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MJ. Smith | Forum Activity | Replied: Tue, Sep 6 2016 6:20 PM

Reuben Helmuth:
Forgive me for saying that IMHO it is a matter of Christian duty to give preference to those areas of Kingdom building that could be considered more "frontline" than some others, i.e. the "priority of the unreached". 

Sorry, but I can't envision a situation where someone out in the hinterland would require the feature. And I suspect that the processing and storage beside being duplicated would also be very slow processing leading to even less demand. If they want to make the feature available, I have no objections other than the use of resources I'd rather have working on more universal needs.

Orthodox Bishop Hilarion Alfeyev: "To be a theologian means to have experience of a personal encounter with God through prayer and worship."

Posts 372
Clint Cozier | Forum Activity | Replied: Wed, Sep 7 2016 9:19 AM

This strikes me as exactly the kind of functionality that a translator in the thrid world might well need. There are a variety of ways something can be moved into the foreground in a literary work including the clause structures and the syntax used in light of the options available in the language system. This tool is needed to flesh out backgrond from foreground constructions. I'm a little baffeled at the need for centralized processing, both Accordance and BibleWorks have been doing this for years and years. Something is different with the data structures FL is working with, the client / server architecture suggests that their data structures require considerably more "heft" to query? Personally, I'm hoping this feature lets me shed the use of a competing product in my exegetical work. Let me suggest that there are options that don't require an internet connection should FL ultimatly choose the server centric architecture.

Posts 725
Harry Hahne | Forum Activity | Replied: Wed, Sep 7 2016 1:29 PM

Adam Borries (Faithlife):

The new morph search engine requires large databases, so it is an online service.

I am disappointed that this feature requires on online service. I often do research and writing when I do not have Internet access or only have very slow Internet e.g. on an airplane or hiding out in my RV in the mountains, where there is less distraction to my writing. As has been stated, Bible translation missionaries often need this type of capability and rarely have high speed Internet.

It would be great if there were the option to download a specific database or search feature for offline access, much as the mobile app allows downloading a resource or doing an offline search.

As far as the database size goes, the Gramcord database is less than 50MB total for Greek New Testament, Hebrew Bible, and Septuagint, with the morphological tagging to do all of these kinds of searches. The information needed for these searches is already in the various original language Bible texts in Logos. It would appear that only the search engine would need upgraded features (e.g. agreement, non-agreement) and a new user interface would be required. Nevertheless, I am glad to see this capability coming, even if it is tied to a cloud service.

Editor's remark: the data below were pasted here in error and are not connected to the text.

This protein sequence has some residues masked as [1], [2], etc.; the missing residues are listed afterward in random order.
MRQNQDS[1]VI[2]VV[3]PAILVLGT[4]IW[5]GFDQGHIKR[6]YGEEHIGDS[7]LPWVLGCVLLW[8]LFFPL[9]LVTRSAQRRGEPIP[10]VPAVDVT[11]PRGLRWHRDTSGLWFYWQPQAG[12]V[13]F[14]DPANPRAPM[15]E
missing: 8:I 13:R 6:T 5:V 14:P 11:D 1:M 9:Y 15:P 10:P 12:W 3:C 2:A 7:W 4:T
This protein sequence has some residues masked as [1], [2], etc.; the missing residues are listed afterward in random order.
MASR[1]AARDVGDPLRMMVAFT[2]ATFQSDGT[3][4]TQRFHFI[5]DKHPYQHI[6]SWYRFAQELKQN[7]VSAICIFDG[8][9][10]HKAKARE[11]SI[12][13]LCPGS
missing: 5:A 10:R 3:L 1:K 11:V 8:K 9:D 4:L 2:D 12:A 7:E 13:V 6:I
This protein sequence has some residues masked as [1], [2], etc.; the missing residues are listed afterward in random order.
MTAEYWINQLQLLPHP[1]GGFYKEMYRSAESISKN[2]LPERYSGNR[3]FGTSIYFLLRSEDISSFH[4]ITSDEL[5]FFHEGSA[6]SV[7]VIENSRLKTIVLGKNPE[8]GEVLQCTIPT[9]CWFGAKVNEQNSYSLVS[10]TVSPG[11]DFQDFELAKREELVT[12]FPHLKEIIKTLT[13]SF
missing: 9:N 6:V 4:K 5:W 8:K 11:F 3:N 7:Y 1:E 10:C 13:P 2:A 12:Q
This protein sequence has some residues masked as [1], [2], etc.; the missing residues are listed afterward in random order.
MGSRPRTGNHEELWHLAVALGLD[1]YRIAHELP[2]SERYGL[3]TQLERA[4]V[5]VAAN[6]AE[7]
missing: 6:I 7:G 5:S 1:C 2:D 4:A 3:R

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MJ. Smith | Forum Activity | Replied: Wed, Sep 7 2016 1:37 PM

Harry Hahne:
As far as the database size goes, the Gramcord database is less than 50MB total for Greek New Testament, Hebrew Bible, and Septuagint, with the morphological tagging to do all of these kinds of searches. The information needed for these searches is already in the various original language Bible texts in Logos. It would appear that only the search engine would need upgraded features (e.g. agreement, non-agreement) and a new user interface would be required.

I very rarely disagree with you and am always pleased to see you in the forums. However, in this particular case I suspect that your model of what is going on behind the scenes is far from what Logos is actually doing ... because of what they have said about adding translations and features, I suspect that one is talking of a data warehouse style of data behind the scenes ... considerably larger and more powerful than the Gramcord style database.

Orthodox Bishop Hilarion Alfeyev: "To be a theologian means to have experience of a personal encounter with God through prayer and worship."

Posts 979
Harry Hahne | Forum Activity | Replied: Wed, Sep 7 2016 10:34 PM

MJ. Smith:

I very rarely disagree with you and am always pleased to see you in the forums. However, in this particular case I suspect that your model of what is going on behind the scenes is far from what Logos is actually doing ... because of what they have said about adding translations and features, I suspect that one is talking of a data warehouse style of data behind the scenes ... considerably larger and more powerful than the Gramcord style database.

You may be right about what they plan to do with this feature down the road. This table interface could be used to search any kind of tag. But I still hope that at least the morphological tags can be searched with this interface without access to the cloud.

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MJ. Smith | Forum Activity | Replied: Wed, Sep 7 2016 11:22 PM

Harry Hahne:
This table interface could be used to search any kind of tag.

Agreed.

Orthodox Bishop Hilarion Alfeyev: "To be a theologian means to have experience of a personal encounter with God through prayer and worship."